GRANDVIEW - Little did she know when she opened her Christian thrift shop that within three months she would help 40 to 50 families in need.
But that's the situation One Stop Thrift Shop owner Jo Osborn has faced and now she's created a pay it forward program called "Community Connection."
In order to make it a go, though, she's calling on fellow business members and individual community members to help.
Community Connection is a ministry that works in a myriad of ways.
"We're a non-profit organization that helps families in crisis," said volunteer Cindy Crawford.
If an individual needs assistance, then that person is asked to donate two hours of community service.
"People have to pay it forward to another community member in some way, whether it's pulling weeds for seniors, painting over graffiti or folding clothes for us," Osborn said.
As an example, if a father is out of work, two hours of volunteer time doing home repairs or yard work for the elderly will earn him a voucher for household items or clothing for his family. If a pregnant woman needs a layette, she must attend parenting classes.
The program is growing so rapidly, Osborn said sometimes it's tough keeping up.
"I need help," she said. "I can't do this on my own. I'm getting about 100 phone calls a day." She added that about a dozen people in need visit the store every week.
One thing that has been surprising to Osborn is that some people that call on the One Stop Thrift Shop for help walk away when they are told that to participate in the pay it forward program, they have to volunteer community service.
Overall, though, she said that community support has been great.
Local businesses have been donating items to raffle, which is raising funds for Community Connection. Ace Hardware donated a leaf blower, Anderson Chiropractic donated two weeks of service, Grandview Lumber donated a gift certificate and many salons in Grandview have donated haircuts and products.
Crawford said she's hoping other local businesses will donate $50 to $100 to the program.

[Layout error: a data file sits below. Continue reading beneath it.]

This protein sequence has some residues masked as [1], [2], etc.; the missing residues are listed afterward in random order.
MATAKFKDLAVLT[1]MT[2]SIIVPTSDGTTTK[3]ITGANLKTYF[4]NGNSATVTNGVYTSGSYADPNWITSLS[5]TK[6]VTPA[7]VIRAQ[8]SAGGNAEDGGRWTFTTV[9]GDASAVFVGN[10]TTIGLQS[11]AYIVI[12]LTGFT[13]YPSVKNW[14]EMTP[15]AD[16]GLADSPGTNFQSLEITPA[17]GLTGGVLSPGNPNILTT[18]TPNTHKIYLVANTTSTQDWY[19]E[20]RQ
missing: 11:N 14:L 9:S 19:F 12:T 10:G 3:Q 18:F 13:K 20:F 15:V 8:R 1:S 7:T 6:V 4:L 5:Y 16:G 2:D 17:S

"If (they did that), it'd fill our coffers for six months," she said.
So far, they've assisted one mother of five who's eight months pregnant with her sixth child. She's single. They've helped get her electricity turned back on, given her $25 in food donated by Safeway and have gotten her legal aid.
Osborn said she often loses sleep at night, not because she's battling an illness but because needs are so great in the community.
"When someone comes in in tears and they're hungry (it's hard)," she said.
But she's a firm believer in Proverbs 11:25, "A generous person will be enriched and the one who provides water for others will himself be satisfied."
Osborn and Crawford noted that the Salvation Army in Grandview will soon close, which will likely increase the amount of people they serve.
They remain undaunted, however, and are working hard to boost the Community Connection coffers.
There are criteria to meet in order to receive Community Connection help. Individuals can qualify for help if they are financially at the government poverty level or are facing sudden long term unemployment. Those who are disabled qualify for help, as do those who receive food stamps or welfare. An emergency situation is a qualifier too.
Osborn said the community can help by donating either funds or used items. She said she will pick up unwanted items left over after a yard sale, too.
"We'll go pick stuff up and clean up the mess," she said. She said she wants donated items to stay in town. That's important to her.
Things were pretty rough for a while after she started the Community Connection program, she said.
"I was overwhelmed. I had people that needed help and my funds were beat up.
"Then people started pulling together," she said.
Now she'd like to see that support continue and grow.
For more information, visit the store at 100 West Second Street.